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How to grow impatiens

Updated on March 19, 2011

Impatiens are jungle species. They're understorey plants with very soft stems and intolerant of direct sunlight. Impatiens species include two fundamental forms, the large, bushy form and  similar but much smaller dwarf species.

Impatiens can be difficult plants to grow, and they don't adapt well to some environments.  You need to be well aware of the problems before planting them, because they can cause serious issues in the garden.

1. Impatiens become highly invasive in favorable habitats.  They literally take over large areas of the garden, and worse, remove a lot of nutrients from the soil while doing so.The large form of Impatiens blocks light from other plants, and may provide habitat for vermin.

2. Impatiens require a lot of water, and are extremely sensitive to sunlight. They shrivel visibly, and quickly, in strong sunlight, and look as if they're dying, but recover when the sunlight goes off them. They really do look terrible, though, so it's a good idea not to plant them in areas which get a lot of sun, particularly in summer. 

3. They're best planted under canopy, preferably under large broadleaf trees. Do not plant them under "territorial" plants like pines or eucalypts. They thrive in wet areas, and can be used effectively to mask "swamp zones" in natural settings, provided you're wary of their invasive habits. Think of invasive Impatiens as "horizontal kudzu", and you'll understand the risks.

4. They're not suitable for cold environments, and require sheltered micro climates even in temperate zones. 

5. They're prone to fungal rot, and can therefore contaminate compost. Although they do make excellent green matter for compost heaps, providing lots of useful nutrients, this is one of their bad habits.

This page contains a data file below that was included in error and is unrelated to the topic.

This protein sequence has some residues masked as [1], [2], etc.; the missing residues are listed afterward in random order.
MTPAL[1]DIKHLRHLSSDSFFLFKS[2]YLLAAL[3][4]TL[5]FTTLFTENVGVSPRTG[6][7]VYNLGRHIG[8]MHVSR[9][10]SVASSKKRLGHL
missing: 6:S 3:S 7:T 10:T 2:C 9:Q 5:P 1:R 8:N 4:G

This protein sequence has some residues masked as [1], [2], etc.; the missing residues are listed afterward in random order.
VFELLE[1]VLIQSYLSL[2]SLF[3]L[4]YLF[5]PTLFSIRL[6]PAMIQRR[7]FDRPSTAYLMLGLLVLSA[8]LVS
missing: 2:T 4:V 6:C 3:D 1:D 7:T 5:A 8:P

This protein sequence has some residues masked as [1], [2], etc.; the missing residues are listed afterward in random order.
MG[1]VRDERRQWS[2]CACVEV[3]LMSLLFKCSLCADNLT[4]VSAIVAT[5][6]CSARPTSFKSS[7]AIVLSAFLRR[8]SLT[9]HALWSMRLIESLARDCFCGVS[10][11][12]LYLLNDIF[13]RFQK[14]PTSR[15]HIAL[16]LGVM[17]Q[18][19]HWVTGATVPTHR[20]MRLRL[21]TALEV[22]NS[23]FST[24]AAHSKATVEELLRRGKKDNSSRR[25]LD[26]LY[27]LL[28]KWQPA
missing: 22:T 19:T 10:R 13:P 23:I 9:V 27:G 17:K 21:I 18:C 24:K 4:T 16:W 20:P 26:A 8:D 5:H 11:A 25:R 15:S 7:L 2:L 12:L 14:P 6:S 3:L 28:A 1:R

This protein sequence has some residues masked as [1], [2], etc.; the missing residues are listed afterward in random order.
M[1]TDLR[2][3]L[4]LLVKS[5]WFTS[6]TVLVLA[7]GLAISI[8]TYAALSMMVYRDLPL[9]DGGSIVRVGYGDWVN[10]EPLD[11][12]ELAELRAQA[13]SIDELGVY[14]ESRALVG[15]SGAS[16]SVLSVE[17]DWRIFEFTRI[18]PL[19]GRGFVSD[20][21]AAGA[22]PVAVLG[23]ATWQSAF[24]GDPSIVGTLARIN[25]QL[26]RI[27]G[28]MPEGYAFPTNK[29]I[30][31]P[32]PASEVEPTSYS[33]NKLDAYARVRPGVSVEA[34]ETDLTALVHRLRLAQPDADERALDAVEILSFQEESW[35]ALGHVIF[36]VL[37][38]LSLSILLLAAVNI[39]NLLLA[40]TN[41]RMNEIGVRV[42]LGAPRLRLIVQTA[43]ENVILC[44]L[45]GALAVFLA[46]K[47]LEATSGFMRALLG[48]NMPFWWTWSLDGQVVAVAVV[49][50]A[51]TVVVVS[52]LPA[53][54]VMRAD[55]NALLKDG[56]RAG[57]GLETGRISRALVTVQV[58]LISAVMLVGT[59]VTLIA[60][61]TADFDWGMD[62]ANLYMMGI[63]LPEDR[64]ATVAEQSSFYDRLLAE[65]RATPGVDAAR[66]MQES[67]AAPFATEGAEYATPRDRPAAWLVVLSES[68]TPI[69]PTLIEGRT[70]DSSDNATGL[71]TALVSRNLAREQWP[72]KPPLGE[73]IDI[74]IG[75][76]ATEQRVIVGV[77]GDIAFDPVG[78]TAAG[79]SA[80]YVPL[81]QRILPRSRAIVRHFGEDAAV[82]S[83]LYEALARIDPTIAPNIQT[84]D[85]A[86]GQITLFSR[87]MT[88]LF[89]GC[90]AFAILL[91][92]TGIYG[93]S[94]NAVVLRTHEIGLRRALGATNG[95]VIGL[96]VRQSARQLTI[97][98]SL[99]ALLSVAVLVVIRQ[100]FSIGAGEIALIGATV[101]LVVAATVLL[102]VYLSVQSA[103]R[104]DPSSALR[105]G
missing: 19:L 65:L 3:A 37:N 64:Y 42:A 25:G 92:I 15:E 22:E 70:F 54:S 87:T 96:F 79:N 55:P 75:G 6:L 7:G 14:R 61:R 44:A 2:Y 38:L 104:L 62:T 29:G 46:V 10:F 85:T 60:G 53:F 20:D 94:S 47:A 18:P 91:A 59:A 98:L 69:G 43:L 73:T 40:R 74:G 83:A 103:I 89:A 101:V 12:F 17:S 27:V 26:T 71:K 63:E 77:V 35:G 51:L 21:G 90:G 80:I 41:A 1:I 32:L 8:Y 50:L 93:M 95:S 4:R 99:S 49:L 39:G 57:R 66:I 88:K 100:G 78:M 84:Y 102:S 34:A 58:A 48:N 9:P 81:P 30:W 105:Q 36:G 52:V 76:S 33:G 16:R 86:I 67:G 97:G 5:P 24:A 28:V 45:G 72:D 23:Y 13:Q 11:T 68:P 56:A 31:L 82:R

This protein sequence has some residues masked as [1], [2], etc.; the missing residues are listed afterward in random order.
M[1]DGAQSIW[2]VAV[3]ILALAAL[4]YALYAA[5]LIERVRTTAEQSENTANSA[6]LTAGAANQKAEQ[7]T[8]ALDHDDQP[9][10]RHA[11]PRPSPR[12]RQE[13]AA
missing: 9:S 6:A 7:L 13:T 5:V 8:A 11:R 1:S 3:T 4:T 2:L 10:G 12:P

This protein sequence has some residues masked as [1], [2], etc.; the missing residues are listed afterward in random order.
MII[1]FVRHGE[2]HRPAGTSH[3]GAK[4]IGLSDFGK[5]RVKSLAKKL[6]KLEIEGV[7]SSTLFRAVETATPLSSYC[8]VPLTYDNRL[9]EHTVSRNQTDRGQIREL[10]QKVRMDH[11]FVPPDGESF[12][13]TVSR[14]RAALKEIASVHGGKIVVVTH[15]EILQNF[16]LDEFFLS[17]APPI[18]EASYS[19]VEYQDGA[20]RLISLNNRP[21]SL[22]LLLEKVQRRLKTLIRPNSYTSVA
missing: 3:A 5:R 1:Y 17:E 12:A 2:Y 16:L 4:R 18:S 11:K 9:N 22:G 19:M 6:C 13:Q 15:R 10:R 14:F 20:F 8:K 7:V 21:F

6. Impatiens are very easy to uproot and move around. They dislike sandy or impacted soil, and prefer soft loams. Sandy soils drain too quickly for them, and they will usually fail in these environments. 

Impatiens don't really need fertilizer. Their growth habit allows them to get a lot of energy from foliage, and if you fertilize them, they'll go on the rampage in any suitable environment. Dwarf species are easier to manage, but may also clump in the wrong places in garden settings. Be ruthless with any overgrowth.

*****Pruning back Impatiens makes them bushier, but being such soft plants, they may also show signs of rot or insect attack. Keep an eye on them after cutting them back to avoid spread of fungi or pests.

In fairness, in the right environment, Impatiens can be spectacularly effective, creating lush green understorey. They really look like a miniature, flowering forest, and if you've got a cat or dog, you can expect them to exploit the possibilities of a nice shady place.

Impatiens are very reliable in terms of flowering, area cover and garden aspect for dense foliage plants. If you think of them as "tall ground cover" you'll get an idea of their potential in dealing with difficult spots.

If they cause problems, take them out, because these situations only deteriorate. They belong in well defined, case-specific environments, not garden beds.


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